With strong participation from national governments as well as the cultural sector and other constituencies (academia, the civil society) the Assembly showcased the commitment of our constituency to open spaces for transformation for all stakeholders building on the outcomes of the previous World Assembly.

 

Global partnerships and initiatives for sustainable urbanization, and how urbanization affects and is affected by culture and innovation

 

Throughout the first moment, participants showcased their commitments to securing strong partnerships, and calling for multilevel and collaborative action to achieve sustainable urbanization, raise the global climate ambition, and respond to the challenges of the decade as one humanity.

 

Participants from local and regional governments argued that local service provision are integral to foster culture as well as to achieve the global goals. Partnerships among all spheres of government, the civil society and other organizations was identified as the way forward, and national governments, the international system and other stakeholders need to be a part of local service provision, developing enabling and sustainable financing mechanisms.

 

The role of culture and identity in peacebuilding was explored, in particular, by participants from the global south, who identified the necessity of planning cities for everyone. Gender mainstreaming was identified as an essential component for equal access to the city by everyone. The role of local and regional governments in acting and ensuring gender responsive public policies will allow to anchor protective spaces for all of the people in cities.

 

Local and regional governments play a key role in maximizing the relationship between culture and sustainable urbanization, and are integral to preserve heritage

  

Participants argued for the inclusion of heritage in urban planning, in particular in areas where it is most threatened, and to evaluate the impact of our actions on our urban heritage to ensure respect for cultural diversity. Representatives from national governments pointed out that dialogue between spheres of government is integral to preserve cultural heritage. Mapping cultural rights and a solid communication among all stakeholders, in particular with the civil society and cultural groups, will allow for creativity and development to flourish in cities.

 

Throughout, participants reiterated the importance of learning from one’s cultural identity and applying the lessons learnt to truly integrate culture as a strand of global solidarity, asking questions about what heritage entails for the younger generations and how to foster ownership on cultural heritage and identity in a globalized. Cultural diversity was hailed as an essential lever to link local and global heritages, peace, and the achievement of the global agendas.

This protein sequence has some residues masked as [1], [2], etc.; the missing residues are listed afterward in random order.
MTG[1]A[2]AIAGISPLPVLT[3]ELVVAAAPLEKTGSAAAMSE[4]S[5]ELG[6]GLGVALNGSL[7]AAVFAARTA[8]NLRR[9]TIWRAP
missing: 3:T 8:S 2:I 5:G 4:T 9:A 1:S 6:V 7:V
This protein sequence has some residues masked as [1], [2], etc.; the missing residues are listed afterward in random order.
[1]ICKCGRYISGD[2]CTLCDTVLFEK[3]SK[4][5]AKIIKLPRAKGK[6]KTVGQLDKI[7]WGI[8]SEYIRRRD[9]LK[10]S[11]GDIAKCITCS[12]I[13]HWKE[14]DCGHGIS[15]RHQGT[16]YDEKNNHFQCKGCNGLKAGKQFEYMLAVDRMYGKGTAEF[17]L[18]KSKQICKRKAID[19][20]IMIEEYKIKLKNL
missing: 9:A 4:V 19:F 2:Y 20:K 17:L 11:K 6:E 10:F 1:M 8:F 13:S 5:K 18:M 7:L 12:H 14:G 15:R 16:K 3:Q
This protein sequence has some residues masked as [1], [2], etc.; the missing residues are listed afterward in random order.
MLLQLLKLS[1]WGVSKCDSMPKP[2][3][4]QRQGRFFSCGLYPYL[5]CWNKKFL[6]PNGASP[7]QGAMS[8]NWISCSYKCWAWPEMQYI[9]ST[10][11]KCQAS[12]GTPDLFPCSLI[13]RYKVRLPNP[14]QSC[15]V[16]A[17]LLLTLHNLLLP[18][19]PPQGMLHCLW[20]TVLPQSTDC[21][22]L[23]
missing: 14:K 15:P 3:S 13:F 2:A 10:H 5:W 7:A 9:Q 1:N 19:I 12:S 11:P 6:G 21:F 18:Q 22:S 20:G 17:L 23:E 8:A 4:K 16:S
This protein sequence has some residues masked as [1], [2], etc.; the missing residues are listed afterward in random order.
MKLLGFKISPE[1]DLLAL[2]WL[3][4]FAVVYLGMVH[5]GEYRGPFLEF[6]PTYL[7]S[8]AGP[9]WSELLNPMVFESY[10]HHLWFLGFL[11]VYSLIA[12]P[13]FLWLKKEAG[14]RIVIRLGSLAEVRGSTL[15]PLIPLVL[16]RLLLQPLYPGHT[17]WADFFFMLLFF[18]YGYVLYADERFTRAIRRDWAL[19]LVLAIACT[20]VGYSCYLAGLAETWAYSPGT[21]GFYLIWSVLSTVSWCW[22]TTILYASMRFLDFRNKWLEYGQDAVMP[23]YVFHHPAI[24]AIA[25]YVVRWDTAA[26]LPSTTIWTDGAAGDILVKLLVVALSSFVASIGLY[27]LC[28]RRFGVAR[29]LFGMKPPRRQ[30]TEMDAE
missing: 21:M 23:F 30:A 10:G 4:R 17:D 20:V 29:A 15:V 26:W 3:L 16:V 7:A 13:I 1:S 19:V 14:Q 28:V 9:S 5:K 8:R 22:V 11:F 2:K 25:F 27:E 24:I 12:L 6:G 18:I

How local and regional governments shape new technology for the future of their communities, and harness innovation for the achievement of the global goals.

 

One of the other key themes of the World Urban Forum was innovation. Participants argued for embracing technology as a tool that will allow local governance to thrive and allow a more direct relationship with our citizens, and to train communities to make best use of them.

 

Representatives from the cultural sector argued that innovation is not born in a vacuum, and that our own heritages, cultures, and identities are in and of themselves essential for innovation. There were also voices that argued for understanding innovation as a concept that goes beyond technology, and called for bridging the gap between territories that are more adapted to new technologies and to make use of technologies in ways that would harness the potential of communities.

 

The final conversation of the World Assembly was a call to action for the localization of the global agendas, for true local ownership, as the best way in which the innovation and the cultural acquis of local and regional governments would be harnessed for the future of humanity. Participants referred, once again, to basic service provision as integral for the achievement of the global goals, and argued that community involvement is essential for local ownership of the agendas.

 

The dialogues that took place within the World Assembly contributed to shape the statement of the World Assembly of Local and Regional Governments, that called on national governments and the international system to join our constituency in securing the place of culture in sustainable development, placing people at the center of human life, and committed to continue consolidating the World Assembly as the representative mechanism for our constituency to provide inputs to the universal development agendas.